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Back to the Basics: What Is a PBX?

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The adoption of cloud-based PBX systems continues to accelerate in the enterprise. IT pros tend to gravitate toward the cloud for its flexibility, low initial costs, and a wide selection of capabilities like call recording and monitoring, reporting and analytics, virtual attendants (IVR), and the list goes on. While cloud PBX gets much of the attention these days, on-prem deployments still make sense in some cases. It's helpful to know the basics so you can help determine: what is the purpose of your PBX? Is it time for a replacement?
There are several reasons that companies resist replacing legacy PBX systems. I hear it all the time, “it works, leave it alone.” Other explanations involve refusing to remove all applications from the system or postponing budget replacement because “more important” projects keep popping up. Someone will tell me, “It’s been pushed to next year’s budget again.”
Most of the legacy PBX systems that I see today are very old and large. They have anywhere from 500 to 10,000 stations that were installed 15 to 20 years ago or even longer. The PBX’s were manufactured by Nortel Networks, Lucent Technologies, ROLM, and Fujitsu, to name a few vendors that were Google, RingCentral, and Zoom of their day. Just because a system is old, that doesn’t mean it no longer serves its original purpose or added value. When a legacy PBX system still meets the current requirements, it becomes difficult to justify the dollars to replace it. These systems represent serious investments, and there’s considerable operational capital involved. Especially when it comes time to train staff, as well as end users, and create policies that work with these PBX’s and vendors.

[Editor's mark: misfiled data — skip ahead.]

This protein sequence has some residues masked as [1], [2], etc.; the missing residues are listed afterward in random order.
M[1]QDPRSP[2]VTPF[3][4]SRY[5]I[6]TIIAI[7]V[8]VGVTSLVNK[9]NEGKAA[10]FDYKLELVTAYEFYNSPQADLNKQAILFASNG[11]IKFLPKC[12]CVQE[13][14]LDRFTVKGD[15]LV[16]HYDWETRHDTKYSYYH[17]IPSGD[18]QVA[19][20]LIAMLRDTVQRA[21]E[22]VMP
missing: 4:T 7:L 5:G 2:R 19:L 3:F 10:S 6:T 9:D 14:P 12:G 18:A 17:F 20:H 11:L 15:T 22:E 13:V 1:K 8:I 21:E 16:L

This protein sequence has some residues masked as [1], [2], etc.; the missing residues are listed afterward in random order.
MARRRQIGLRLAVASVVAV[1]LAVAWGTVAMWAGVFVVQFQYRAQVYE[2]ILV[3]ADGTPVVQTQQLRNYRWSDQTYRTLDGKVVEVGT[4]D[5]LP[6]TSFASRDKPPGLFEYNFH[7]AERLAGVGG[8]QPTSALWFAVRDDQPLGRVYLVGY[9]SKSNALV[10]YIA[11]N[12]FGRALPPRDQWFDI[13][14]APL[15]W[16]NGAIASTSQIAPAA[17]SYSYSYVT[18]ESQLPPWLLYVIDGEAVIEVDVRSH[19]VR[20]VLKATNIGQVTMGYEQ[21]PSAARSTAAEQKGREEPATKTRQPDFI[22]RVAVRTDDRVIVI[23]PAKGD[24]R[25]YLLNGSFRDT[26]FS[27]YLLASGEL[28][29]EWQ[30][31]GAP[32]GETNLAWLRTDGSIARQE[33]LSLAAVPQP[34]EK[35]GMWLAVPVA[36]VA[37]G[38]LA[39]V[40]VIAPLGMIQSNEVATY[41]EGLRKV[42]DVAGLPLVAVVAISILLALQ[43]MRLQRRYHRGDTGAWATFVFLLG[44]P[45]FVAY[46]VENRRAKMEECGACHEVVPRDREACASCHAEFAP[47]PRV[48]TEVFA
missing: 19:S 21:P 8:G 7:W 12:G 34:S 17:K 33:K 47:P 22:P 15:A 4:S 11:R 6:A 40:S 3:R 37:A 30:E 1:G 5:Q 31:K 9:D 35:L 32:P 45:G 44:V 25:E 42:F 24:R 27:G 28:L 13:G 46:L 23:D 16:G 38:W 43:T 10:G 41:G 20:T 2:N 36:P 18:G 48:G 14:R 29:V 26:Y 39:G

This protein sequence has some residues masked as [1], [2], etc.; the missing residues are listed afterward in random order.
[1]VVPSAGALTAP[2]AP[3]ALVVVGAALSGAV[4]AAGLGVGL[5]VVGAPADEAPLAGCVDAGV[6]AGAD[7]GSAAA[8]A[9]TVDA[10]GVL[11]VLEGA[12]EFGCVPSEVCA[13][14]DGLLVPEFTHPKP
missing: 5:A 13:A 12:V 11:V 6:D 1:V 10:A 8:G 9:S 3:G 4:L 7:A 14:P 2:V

For example, in every healthcare environment, there are always extremely high operational requirements. Many of these PBX system servers have critical functions and there is no time for system overhauls. Migrating end users off a legacy PBX is painful for them and administrative staff. It's not like riding a bicycle, everything is different. All the end users and staff need to be retrained.
It's important to note that switching to a newer system, even if it eventually leads to greater efficiency, causes a loss of productivity and revenue. Companies might not see a return on their investment for years to compensate for the disruption of service. Before replacing your premise-based PBX, start with a complete audit of your company’s telephony infrastructure. A lot of companies don’t know every piece of technology or application they are using. Also, track inventory of everything in use. Include an assessment of each component’s contribution to the business. Be sure to answer the following questions.
  • What applications is your business supporting?
  • Is the application(s) essential?
  • How much are you spending on maintenance?
  • What is our projected return on investment (ROI)?
Next, implement new functionality outside the premise PBX system to allow the cloud-based systems and use them for heavy lifting and modern applications. Keep the old PBX for analog ports and disaster recovery options. Efficiency is the primary goal.
Finally, prioritize small steps instead of sweeping changes. Remember that choosing integration rather than replacement is often done to minimize disruption. It’s better to develop a plan that helps you modernize in stages rather than all at once.

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